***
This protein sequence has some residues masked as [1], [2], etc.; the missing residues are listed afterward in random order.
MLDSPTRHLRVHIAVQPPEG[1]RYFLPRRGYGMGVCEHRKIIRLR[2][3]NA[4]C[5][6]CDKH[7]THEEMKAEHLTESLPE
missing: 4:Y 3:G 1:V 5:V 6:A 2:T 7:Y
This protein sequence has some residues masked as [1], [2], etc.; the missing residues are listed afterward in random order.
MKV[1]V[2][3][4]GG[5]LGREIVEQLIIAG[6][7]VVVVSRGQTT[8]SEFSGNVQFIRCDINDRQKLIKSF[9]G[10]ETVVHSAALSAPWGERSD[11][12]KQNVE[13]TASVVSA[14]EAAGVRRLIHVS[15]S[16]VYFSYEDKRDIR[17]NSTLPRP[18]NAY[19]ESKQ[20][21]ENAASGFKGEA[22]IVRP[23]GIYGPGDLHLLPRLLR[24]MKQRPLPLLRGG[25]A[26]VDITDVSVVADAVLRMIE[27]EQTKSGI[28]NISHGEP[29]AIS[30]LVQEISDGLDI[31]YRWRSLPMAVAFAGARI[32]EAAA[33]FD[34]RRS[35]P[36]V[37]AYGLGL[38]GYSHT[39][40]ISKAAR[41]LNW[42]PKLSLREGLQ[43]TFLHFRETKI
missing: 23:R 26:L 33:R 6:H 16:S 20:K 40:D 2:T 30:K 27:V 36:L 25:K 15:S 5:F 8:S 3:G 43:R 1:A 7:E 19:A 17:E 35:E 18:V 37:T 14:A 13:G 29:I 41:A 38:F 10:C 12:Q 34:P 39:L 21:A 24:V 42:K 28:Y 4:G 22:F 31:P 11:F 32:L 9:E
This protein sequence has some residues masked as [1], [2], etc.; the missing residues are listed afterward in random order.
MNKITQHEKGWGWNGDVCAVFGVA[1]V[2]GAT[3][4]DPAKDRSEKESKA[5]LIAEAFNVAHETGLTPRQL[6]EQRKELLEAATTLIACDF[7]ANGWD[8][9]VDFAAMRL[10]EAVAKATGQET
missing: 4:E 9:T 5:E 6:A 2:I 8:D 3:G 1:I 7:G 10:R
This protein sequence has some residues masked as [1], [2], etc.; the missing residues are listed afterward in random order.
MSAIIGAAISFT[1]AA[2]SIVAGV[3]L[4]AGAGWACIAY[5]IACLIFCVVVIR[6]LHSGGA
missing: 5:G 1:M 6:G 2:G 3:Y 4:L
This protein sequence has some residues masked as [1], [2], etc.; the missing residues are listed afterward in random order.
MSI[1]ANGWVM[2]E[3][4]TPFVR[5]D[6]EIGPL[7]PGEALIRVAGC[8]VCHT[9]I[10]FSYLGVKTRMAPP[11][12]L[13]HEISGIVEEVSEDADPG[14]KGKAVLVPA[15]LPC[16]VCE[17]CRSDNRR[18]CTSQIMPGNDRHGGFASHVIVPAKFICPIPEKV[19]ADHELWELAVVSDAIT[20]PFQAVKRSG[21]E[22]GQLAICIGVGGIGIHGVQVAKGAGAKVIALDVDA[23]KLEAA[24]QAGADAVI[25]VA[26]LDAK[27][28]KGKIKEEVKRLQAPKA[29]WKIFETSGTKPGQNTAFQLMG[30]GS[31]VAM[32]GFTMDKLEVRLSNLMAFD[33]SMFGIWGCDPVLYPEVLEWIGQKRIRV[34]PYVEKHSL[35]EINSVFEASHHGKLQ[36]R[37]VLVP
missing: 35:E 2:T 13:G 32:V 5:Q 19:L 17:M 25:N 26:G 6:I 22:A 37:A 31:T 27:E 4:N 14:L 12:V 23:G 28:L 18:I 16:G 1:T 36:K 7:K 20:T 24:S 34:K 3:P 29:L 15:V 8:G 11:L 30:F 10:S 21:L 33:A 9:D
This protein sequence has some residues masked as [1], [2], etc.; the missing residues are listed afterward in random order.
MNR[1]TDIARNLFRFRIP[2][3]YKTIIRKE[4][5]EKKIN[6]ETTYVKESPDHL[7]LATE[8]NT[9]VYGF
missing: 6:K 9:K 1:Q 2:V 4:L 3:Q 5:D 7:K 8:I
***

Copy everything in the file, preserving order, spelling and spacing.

This protein sequence has some residues masked as [1], [2], etc.; the missing residues are listed afterward in random order.
MLDSPTRHLRVHIAVQPPEG[1]RYFLPRRGYGMGVCEHRKIIRLR[2][3]NA[4]C[5][6]CDKH[7]THEEMKAEHLTESLPE
missing: 4:Y 3:G 1:V 5:V 6:A 2:T 7:Y
This protein sequence has some residues masked as [1], [2], etc.; the missing residues are listed afterward in random order.
MKV[1]V[2][3][4]GG[5]LGREIVEQLIIAG[6][7]VVVVSRGQTT[8]SEFSGNVQFIRCDINDRQKLIKSF[9]G[10]ETVVHSAALSAPWGERSD[11][12]KQNVE[13]TASVVSA[14]EAAGVRRLIHVS[15]S[16]VYFSYEDKRDIR[17]NSTLPRP[18]NAY[19]ESKQ[20][21]ENAASGFKGEA[22]IVRP[23]GIYGPGDLHLLPRLLR[24]MKQRPLPLLRGG[25]A[26]VDITDVSVVADAVLRMIE[27]EQTKSGI[28]NISHGEP[29]AIS[30]LVQEISDGLDI[31]YRWRSLPMAVAFAGARI[32]EAAA[33]FD[34]RRS[35]P[36]V[37]AYGLGL[38]GYSHT[39][40]ISKAAR[41]LNW[42]PKLSLREGLQ[43]TFLHFRETKI
missing: 23:R 26:L 33:R 6:H 16:S 20:K 40:D 2:T 30:K 27:V 36:L 25:K 15:S 5:F 8:S 3:G 43:R 1:A 7:E 19:A 17:E 35:E 18:V 37:T 14:A 13:G 29:I 41:A 38:F 10:C 12:Q 34:P 39:L 21:A 24:V 42:K 28:Y 4:G 22:F 31:P 11:F 32:L 9:E
This protein sequence has some residues masked as [1], [2], etc.; the missing residues are listed afterward in random order.
MNKITQHEKGWGWNGDVCAVFGVA[1]V[2]GAT[3][4]DPAKDRSEKESKA[5]LIAEAFNVAHETGLTPRQL[6]EQRKELLEAATTLIACDF[7]ANGWD[8][9]VDFAAMRL[10]EAVAKATGQET
missing: 4:E 9:T 5:E 6:A 2:I 8:D 3:G 1:I 7:G 10:R
This protein sequence has some residues masked as [1], [2], etc.; the missing residues are listed afterward in random order.
MSAIIGAAISFT[1]AA[2]SIVAGV[3]L[4]AGAGWACIAY[5]IACLIFCVVVIR[6]LHSGGA
missing: 5:G 1:M 6:G 2:G 3:Y 4:L
This protein sequence has some residues masked as [1], [2], etc.; the missing residues are listed afterward in random order.
MSI[1]ANGWVM[2]E[3][4]TPFVR[5]D[6]EIGPL[7]PGEALIRVAGC[8]VCHT[9]I[10]FSYLGVKTRMAPP[11][12]L[13]HEISGIVEEVSEDADPG[14]KGKAVLVPA[15]LPC[16]VCE[17]CRSDNRR[18]CTSQIMPGNDRHGGFASHVIVPAKFICPIPEKV[19]ADHELWELAVVSDAIT[20]PFQAVKRSG[21]E[22]GQLAICIGVGGIGIHGVQVAKGAGAKVIALDVDA[23]KLEAA[24]QAGADAVI[25]VA[26]LDAK[27][28]KGKIKEEVKRLQAPKA[29]WKIFETSGTKPGQNTAFQLMG[30]GS[31]VAM[32]GFTMDKLEVRLSNLMAFD[33]SMFGIWGCDPVLYPEVLEWIGQKRIRV[34]PYVEKHSL[35]EINSVFEASHHGKLQ[36]R[37]VLVP
missing: 35:E 2:T 13:G 32:V 5:Q 19:L 17:M 25:N 26:G 6:I 22:A 37:A 31:T 27:E 4:N 14:L 12:V 23:G 28:L 18:I 16:G 1:T 36:K 7:K 20:T 24:S 34:K 3:P 29:L 15:V 8:G 11:L 30:F 10:S 21:L 33:A 9:D
This protein sequence has some residues masked as [1], [2], etc.; the missing residues are listed afterward in random order.
MNR[1]TDIARNLFRFRIP[2][3]YKTIIRKE[4][5]EKKIN[6]ETTYVKESPDHL[7]LATE[8]NT[9]VYGF
missing: 6:K 9:K 1:Q 2:V 4:L 3:Q 5:D 7:K 8:I